Cyclosporine is an immunosuppressant medication used to prevent organ rejection in transplant patients. Cyclosporine works by inhibiting an enzyme called calcineurin that is responsible for production of cytokines, such as IL-2.
Inhibition of calcineurin suppresses production of cytokines, such as IL-2, that are responsible for producing B cells and cytotoxic T cells. By decreasing production of these cells, cyclosporin effectively suppresses the patient’s immune system.
Cyclosporine is an immunosuppressant medication, usually given with a glucocorticoid, used to prevent organ rejection in transplant patients. Unlike other immunosuppressants, this medication does not suppress the bone marrow.
Psoriasis is an inflammatory disorder that causes overproduction of keratinocytes, or skin cells. Inflammatory T cells play a key role in the development of this disorder and are likely responsible for secreting cytokines that lead to excessive proliferation of keratinocytes. Cyclosporine is used to treat psoriasis by suppressing the production of cytokines.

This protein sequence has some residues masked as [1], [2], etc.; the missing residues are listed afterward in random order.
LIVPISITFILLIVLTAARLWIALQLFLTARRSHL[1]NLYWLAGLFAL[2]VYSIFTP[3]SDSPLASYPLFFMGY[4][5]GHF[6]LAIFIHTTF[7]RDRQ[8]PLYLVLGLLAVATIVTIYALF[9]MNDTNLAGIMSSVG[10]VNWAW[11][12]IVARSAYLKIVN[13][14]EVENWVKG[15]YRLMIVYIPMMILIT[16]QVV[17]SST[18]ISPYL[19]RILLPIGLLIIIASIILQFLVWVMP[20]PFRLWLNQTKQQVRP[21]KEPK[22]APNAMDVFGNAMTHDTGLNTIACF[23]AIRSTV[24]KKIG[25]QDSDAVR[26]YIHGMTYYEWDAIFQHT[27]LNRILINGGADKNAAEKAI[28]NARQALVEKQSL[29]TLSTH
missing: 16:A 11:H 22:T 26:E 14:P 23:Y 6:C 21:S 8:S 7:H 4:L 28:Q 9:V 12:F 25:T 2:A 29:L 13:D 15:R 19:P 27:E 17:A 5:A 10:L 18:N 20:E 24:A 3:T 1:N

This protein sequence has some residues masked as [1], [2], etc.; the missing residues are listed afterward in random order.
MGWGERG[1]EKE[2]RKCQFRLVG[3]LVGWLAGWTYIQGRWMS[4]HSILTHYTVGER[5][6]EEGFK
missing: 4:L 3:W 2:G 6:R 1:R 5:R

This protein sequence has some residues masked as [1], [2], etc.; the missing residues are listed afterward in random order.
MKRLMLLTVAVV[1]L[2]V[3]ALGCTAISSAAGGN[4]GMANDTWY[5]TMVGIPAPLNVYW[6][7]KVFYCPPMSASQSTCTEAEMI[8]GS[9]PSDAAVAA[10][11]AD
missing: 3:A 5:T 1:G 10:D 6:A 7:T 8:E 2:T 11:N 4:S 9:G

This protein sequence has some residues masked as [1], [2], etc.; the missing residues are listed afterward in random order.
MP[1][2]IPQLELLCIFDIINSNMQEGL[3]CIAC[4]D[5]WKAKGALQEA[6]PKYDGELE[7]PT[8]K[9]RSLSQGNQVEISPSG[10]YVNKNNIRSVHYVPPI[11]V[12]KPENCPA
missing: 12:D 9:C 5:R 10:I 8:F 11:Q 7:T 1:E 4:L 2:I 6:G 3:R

In patients with rheumatoid arthritis, the immune system produces cytokines that attack synovial tissue, producing inflammation and joint destruction. Cyclosporine is used to suppress the production of cytokines, thus slowing the progression of the disease.
Therapeutic levels of cyclosporine must be maintained in order to effectively prevent organ transplant rejection. Plasma levels should be monitored periodically to ensure that levels do not become toxic or subtherapeutic.
Patients taking cyclosporine should not drink grapefruit juice. Grapefruit juice prevents the drug from being metabolized and can lead to toxicity.
Cyclosporine, when combined with other immunosuppressant medications, can increase a patient’s risk of developing lymphomas.
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